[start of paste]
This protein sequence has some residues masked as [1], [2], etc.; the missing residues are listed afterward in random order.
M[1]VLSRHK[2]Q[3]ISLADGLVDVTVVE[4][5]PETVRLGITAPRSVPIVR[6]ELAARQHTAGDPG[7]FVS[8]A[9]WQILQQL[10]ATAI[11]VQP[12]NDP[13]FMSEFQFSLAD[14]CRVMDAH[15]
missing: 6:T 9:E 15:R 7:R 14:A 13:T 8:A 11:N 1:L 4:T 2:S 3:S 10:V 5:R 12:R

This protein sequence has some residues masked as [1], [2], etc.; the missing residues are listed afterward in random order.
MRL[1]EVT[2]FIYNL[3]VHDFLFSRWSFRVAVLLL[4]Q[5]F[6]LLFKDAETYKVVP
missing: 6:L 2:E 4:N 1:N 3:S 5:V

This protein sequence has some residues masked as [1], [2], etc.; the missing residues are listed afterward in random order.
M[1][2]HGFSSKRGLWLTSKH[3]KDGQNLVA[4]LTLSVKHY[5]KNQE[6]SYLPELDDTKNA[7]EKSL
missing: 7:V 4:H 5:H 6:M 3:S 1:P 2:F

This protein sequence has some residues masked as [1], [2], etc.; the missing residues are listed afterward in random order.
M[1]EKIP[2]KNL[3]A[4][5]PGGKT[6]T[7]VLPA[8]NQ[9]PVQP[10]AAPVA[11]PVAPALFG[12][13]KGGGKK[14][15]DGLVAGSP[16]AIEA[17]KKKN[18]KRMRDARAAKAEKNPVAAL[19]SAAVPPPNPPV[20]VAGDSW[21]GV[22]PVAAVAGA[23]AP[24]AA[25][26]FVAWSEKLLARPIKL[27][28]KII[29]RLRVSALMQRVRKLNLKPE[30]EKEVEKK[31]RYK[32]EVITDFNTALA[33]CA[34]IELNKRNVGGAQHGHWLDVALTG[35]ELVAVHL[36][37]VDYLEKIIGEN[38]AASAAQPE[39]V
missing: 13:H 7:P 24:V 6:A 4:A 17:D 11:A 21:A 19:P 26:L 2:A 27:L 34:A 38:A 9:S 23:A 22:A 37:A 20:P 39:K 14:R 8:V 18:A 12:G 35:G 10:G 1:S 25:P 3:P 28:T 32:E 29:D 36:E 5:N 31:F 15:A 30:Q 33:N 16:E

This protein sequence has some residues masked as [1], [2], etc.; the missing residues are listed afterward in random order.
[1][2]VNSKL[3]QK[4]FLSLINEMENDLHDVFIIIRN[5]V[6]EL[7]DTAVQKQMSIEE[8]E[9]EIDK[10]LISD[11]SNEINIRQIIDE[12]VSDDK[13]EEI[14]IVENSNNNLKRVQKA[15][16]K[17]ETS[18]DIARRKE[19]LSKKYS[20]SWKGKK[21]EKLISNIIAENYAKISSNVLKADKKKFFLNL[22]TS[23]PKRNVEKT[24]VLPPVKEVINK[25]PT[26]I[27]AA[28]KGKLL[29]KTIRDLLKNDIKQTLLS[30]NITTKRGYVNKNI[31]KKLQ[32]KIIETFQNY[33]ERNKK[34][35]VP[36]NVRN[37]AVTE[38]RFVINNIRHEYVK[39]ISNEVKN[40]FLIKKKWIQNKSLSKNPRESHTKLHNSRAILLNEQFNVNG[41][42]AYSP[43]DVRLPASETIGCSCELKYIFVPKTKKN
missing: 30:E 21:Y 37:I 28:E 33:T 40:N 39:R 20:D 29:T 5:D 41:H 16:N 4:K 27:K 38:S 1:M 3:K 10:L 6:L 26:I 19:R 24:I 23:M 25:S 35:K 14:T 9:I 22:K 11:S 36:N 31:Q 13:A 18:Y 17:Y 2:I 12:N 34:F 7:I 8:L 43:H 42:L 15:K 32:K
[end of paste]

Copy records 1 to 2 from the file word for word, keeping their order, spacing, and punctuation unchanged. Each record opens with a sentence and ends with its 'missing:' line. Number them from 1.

This protein sequence has some residues masked as [1], [2], etc.; the missing residues are listed afterward in random order.
M[1]VLSRHK[2]Q[3]ISLADGLVDVTVVE[4][5]PETVRLGITAPRSVPIVR[6]ELAARQHTAGDPG[7]FVS[8]A[9]WQILQQL[10]ATAI[11]VQP[12]NDP[13]FMSEFQFSLAD[14]CRVMDAH[15]
missing: 6:T 9:E 15:R 7:R 14:A 13:T 8:A 11:N 1:L 4:T 2:S 3:S 10:V 5:R 12:R

This protein sequence has some residues masked as [1], [2], etc.; the missing residues are listed afterward in random order.
MRL[1]EVT[2]FIYNL[3]VHDFLFSRWSFRVAVLLL[4]Q[5]F[6]LLFKDAETYKVVP
missing: 6:L 2:E 4:N 1:N 3:S 5:V